Die Flagge "Fahne von Magdeburg
(150 x 90 cm) Premium" ist bei fahnenversand.de erhältlich.
Klicken Sie hier, um den Artikel anzuzeigen.
Last modified: 2017-11-11 by klaus-michael schneider
Keywords: magdeburg |
Links: FOTW homepage | search | disclaimer and copyright | write us | mirrors
3:5 image by Stefan Schwoon, 16 Feb 2001
I have slightly modified the Magdeburg flag, as the green in the version
currently on the web site appears too light, IMHO. I have replaced V with
V+, which seems much closer to actual Magdeburg flags. (Since I merely
changed the shade of green in Stefan Schwoon's image, I neither deserve
nor desire any credit for this.)
Thorsten, 22 Feb 2004
From Ralf Hartemink's International
Civic Arms website: The arms were officially granted in 1938. The arms
of Magdeburg are canting, a virgin (Magd) on a city wall (Burg).
The oldest seal of the city, dating from 1244 already shows a virgin on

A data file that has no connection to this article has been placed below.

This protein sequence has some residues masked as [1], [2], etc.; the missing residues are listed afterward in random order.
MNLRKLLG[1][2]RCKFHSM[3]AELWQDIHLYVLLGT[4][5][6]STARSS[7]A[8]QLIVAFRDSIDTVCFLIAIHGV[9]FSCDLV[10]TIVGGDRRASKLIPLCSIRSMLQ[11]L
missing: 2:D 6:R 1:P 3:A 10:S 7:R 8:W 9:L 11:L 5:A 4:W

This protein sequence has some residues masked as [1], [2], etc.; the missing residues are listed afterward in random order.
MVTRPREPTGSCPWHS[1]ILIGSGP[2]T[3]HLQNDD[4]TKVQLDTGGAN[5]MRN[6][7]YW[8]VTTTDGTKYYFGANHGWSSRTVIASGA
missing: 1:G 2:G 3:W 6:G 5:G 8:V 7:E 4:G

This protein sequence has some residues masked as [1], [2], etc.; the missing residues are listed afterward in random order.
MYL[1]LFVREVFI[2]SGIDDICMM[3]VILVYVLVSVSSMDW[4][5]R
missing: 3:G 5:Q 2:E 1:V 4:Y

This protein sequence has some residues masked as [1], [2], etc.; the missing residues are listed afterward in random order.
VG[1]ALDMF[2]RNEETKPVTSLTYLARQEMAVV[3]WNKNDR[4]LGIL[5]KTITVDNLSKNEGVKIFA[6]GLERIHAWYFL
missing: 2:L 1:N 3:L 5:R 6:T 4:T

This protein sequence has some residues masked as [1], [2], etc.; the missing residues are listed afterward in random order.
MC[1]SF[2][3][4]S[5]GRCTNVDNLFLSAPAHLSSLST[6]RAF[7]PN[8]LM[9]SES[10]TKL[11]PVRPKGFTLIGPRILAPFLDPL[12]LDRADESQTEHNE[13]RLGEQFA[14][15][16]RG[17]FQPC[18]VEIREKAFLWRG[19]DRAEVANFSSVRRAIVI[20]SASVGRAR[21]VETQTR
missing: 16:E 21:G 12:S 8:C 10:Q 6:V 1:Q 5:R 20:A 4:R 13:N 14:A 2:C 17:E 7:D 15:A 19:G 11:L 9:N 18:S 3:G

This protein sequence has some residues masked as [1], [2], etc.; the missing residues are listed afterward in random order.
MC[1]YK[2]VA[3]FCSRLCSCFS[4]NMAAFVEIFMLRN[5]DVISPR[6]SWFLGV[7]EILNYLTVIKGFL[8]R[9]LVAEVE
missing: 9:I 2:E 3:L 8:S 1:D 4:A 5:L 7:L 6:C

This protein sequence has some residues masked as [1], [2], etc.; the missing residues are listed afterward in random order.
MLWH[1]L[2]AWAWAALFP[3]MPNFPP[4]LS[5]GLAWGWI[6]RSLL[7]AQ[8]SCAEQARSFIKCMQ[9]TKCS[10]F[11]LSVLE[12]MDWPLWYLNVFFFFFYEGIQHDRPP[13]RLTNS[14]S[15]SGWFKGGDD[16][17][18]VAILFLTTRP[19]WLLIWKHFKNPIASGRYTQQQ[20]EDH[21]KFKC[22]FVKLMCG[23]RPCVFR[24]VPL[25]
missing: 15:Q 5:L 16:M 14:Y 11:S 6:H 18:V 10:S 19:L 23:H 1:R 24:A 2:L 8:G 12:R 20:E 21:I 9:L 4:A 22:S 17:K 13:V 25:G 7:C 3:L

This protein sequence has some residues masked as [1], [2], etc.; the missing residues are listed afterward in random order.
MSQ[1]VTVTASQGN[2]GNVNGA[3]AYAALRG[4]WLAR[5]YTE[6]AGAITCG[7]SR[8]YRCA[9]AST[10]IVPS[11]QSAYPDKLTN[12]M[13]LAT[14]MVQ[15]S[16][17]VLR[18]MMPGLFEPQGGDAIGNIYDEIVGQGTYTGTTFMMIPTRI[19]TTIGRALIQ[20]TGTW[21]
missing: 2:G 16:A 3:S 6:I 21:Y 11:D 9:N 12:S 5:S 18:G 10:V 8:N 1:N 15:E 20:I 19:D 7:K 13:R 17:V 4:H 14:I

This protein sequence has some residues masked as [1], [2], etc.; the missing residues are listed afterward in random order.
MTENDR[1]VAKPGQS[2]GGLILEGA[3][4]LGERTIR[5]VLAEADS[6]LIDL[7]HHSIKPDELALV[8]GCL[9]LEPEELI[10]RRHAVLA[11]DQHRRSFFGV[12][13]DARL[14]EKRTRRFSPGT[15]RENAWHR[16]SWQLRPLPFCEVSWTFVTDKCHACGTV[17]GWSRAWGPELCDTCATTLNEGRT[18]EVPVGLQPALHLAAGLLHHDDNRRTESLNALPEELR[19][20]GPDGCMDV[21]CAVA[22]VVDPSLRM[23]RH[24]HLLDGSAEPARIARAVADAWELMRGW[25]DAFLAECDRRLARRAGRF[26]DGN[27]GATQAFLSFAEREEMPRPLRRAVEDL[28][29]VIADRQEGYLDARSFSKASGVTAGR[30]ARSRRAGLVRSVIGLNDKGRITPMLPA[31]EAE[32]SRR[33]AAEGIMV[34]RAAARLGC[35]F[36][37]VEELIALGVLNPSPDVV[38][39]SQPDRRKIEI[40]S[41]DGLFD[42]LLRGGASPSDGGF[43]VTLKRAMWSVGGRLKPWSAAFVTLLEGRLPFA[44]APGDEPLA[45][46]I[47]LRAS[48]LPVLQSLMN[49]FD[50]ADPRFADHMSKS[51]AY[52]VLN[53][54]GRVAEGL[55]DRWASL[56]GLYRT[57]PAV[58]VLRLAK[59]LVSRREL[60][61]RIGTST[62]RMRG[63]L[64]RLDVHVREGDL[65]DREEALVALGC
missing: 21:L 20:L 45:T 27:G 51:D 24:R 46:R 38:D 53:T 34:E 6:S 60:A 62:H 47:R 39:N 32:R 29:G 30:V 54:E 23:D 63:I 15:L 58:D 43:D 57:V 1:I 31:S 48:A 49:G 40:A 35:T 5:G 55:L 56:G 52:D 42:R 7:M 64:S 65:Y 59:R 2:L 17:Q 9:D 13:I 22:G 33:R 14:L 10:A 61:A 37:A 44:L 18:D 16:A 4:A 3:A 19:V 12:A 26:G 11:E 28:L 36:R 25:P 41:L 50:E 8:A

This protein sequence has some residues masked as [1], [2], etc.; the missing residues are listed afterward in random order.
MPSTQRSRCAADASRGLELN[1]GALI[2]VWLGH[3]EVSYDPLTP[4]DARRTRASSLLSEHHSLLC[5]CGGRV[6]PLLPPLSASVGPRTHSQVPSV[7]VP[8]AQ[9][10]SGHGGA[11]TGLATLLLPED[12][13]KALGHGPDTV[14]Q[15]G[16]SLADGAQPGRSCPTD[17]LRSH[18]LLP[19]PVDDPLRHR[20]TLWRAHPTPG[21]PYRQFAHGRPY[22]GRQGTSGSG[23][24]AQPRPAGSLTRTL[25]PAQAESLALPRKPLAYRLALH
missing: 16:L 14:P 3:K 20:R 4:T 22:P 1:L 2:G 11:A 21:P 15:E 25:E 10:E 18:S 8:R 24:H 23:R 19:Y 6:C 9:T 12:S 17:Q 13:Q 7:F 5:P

a wall. In another seal from 1265 the Virgin holds a wreath. Later seals
all show the same arms. In the 16th century the arms are quartered with
the old arms in the first and fourth quarter. In the second and third quarter
a rose is added. The rose has been explained, either as the rose of Neugattersleben
or as the Lutheran rose. The city owned the village of Neugattersleben
and the rose was the arms of the Lords von Gattersleben in the 14th century.
The Lutheran rose should indicate that the city had become Luteran.
Literature: H. Papendieck, Die Wappen der Landkreise und kreisfreien Städte des Landes Sachsen-Anhalt, Landesarchiv Magdeburg, 1996.
Santiago Dotor, 3 Dec 2001
I notice that the explanation for the name of the city of Magdeburg
simply states that Magd means 'maiden'. While this is quite true,
the Magd intended in the name of the city was most likely the Virgin
Mary. However, the arms do not reflect Mary - they probably date from a
period when the religious derivation of the name was either forgotten or
Mike Oettle, 24 June 2002